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Confederate flags removed from veterans’ graves in Clover

By Jennifer Becknell
news@enquirerherald.com

CLOVER Eighty-eight Confederate flags, placed on the graves of Civil War veterans buried in the cemetery at Bethany ARP Church near Clover, were removed and tossed in the woods after an observance there, authorities say.

Kirk Carter, a member of the Private Thomas Caldwell Camp of the Sons of Confederate Veterans, said the group placed the flags on the graves for a May 9 service in honor of Confederate Memorial Day.

When he went by the cemetery on S.C. 161 about two weeks later, he noticed the flags were gone.

“I stopped to look around and all of them had been taken up,” Carter said. “Something told me to go back to the rear of the cemetery. I looked down the wall into the woods, and I found the first pile of red cloth just thrown over the wall.”

Carter, who serves as third brigadier commander of the state organization, said he walked along the stone wall behind the cemetery and found several more piles of the flags. He also took several pictures.

“I just want the community to know about this terrible deed that has been done,” said Carter, who reported the incident to the York County Sheriff’s Office. “It’s a despicable act that someone would disrespect the dead in that nature. It’s just not right.”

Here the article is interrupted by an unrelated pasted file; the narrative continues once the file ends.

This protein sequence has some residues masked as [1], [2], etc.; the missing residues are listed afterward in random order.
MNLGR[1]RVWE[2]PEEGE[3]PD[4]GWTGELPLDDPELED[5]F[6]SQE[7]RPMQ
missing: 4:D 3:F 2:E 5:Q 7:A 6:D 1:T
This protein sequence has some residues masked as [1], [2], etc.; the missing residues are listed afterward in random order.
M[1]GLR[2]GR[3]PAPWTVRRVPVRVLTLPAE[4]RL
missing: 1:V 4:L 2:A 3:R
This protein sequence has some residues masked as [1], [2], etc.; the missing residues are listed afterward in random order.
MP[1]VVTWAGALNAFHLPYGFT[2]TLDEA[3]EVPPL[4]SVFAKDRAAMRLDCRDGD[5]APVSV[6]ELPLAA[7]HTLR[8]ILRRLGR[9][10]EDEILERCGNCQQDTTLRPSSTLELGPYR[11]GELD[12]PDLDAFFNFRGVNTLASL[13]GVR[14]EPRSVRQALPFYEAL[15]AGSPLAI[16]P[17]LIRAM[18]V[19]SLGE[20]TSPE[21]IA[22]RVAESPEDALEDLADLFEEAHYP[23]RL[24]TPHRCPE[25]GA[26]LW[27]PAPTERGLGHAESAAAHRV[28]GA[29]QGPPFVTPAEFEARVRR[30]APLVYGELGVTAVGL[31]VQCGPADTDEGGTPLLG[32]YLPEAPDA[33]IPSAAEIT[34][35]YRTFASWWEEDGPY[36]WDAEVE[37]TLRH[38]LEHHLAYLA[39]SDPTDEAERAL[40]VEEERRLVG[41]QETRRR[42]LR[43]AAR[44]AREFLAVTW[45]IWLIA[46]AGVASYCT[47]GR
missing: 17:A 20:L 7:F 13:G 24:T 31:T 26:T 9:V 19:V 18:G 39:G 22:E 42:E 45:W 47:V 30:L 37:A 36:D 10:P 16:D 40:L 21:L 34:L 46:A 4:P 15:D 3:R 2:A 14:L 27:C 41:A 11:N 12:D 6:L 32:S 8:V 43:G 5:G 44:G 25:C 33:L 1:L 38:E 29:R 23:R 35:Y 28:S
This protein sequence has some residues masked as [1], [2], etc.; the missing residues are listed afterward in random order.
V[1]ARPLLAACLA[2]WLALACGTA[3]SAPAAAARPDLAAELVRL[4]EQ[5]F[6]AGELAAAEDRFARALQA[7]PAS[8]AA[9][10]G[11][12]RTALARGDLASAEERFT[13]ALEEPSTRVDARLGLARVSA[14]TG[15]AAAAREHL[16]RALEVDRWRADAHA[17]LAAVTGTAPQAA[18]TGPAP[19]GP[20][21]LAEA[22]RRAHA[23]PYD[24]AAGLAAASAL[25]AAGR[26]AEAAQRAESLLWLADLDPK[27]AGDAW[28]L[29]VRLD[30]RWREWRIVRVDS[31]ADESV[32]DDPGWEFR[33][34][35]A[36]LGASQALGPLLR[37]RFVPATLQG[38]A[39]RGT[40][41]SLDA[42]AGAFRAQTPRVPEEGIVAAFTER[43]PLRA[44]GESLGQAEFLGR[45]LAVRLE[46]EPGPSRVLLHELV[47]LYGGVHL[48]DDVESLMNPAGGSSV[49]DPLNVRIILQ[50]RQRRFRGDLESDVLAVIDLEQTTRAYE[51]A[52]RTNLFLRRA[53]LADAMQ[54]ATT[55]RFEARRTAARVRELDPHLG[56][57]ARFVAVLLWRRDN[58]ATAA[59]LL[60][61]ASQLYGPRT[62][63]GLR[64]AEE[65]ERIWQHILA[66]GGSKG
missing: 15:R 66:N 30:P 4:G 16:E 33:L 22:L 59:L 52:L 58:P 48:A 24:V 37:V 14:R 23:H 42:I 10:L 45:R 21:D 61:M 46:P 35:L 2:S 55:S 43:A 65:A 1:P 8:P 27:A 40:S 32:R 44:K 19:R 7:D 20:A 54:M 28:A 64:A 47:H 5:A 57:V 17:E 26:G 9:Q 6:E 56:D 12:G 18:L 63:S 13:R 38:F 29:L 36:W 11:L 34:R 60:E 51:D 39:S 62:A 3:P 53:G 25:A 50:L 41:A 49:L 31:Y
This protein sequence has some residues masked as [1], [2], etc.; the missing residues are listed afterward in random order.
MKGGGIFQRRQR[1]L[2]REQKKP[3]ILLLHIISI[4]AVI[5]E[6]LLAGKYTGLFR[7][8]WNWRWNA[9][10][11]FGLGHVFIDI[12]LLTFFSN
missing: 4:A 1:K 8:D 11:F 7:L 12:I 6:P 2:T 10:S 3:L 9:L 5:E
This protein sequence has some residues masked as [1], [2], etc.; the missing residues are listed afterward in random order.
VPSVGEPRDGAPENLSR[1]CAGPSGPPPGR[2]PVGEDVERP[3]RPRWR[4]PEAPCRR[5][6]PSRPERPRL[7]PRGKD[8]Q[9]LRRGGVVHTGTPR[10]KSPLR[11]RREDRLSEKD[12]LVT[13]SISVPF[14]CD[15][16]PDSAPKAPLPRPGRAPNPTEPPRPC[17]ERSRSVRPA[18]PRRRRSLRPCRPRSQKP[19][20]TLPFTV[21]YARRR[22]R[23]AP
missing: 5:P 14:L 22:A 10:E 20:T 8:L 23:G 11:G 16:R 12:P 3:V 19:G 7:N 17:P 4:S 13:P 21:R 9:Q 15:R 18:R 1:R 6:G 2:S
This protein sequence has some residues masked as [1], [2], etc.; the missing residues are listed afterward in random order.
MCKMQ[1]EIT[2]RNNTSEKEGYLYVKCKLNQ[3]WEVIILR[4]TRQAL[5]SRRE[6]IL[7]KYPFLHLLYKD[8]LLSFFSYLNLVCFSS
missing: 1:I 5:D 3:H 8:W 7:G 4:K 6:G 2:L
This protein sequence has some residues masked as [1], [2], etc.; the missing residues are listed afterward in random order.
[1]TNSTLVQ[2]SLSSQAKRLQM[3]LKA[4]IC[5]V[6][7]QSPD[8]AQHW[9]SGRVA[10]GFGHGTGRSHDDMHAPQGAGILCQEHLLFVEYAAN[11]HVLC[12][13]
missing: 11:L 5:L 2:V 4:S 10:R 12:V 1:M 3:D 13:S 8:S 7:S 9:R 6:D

M.G. Patterson, who serves as overseer of the Bethany ARP Church cemetery, said he was upset about the incident. Patterson, who inquired about the incident among the church membership the following Sunday, said he had no idea who would have pulled up the flags.

“This has never happened at this cemetery, as far as I know,” he said.

Patterson said he felt like the incident was done by someone who objects to the organization.

“You go through here and pull all these up,” he said of the flags. “This took time.”

The Rev. Alan Arthur Morrow, Bethany’s pastor, said the church has for several years allowed the Sons of Confederate Veterans to hold its Confederate Memorial Day service at the cemetery.

The church was organized in 1797, and Morrow said the cemetery has “quite a few” graves of Civil War veterans, as well as veterans of the Revolutionary War and later American wars.

“They must have done it under cover of darkness,” Morrow said.

The community would have been aware of the observance because of the crowd and gunshots at the cemetery that day, he said.

The Sons of Confederate Veterans is a historical honor society that provides information about the Civil War and Southern heritage, Carter said. The group has attracted criticism nationally for some of its views.

Carter acknowledged that there are some “misperceptions about what the group is about.”

Carter said the group does “things within the community to let the community know we are an organization that cares about the community.”

The group is seeking information leading to the arrest of the person or group who took the flags, Carter said.

“We cannot let these graves be desecrated in the manner they were and sit back and do nothing,” he said.

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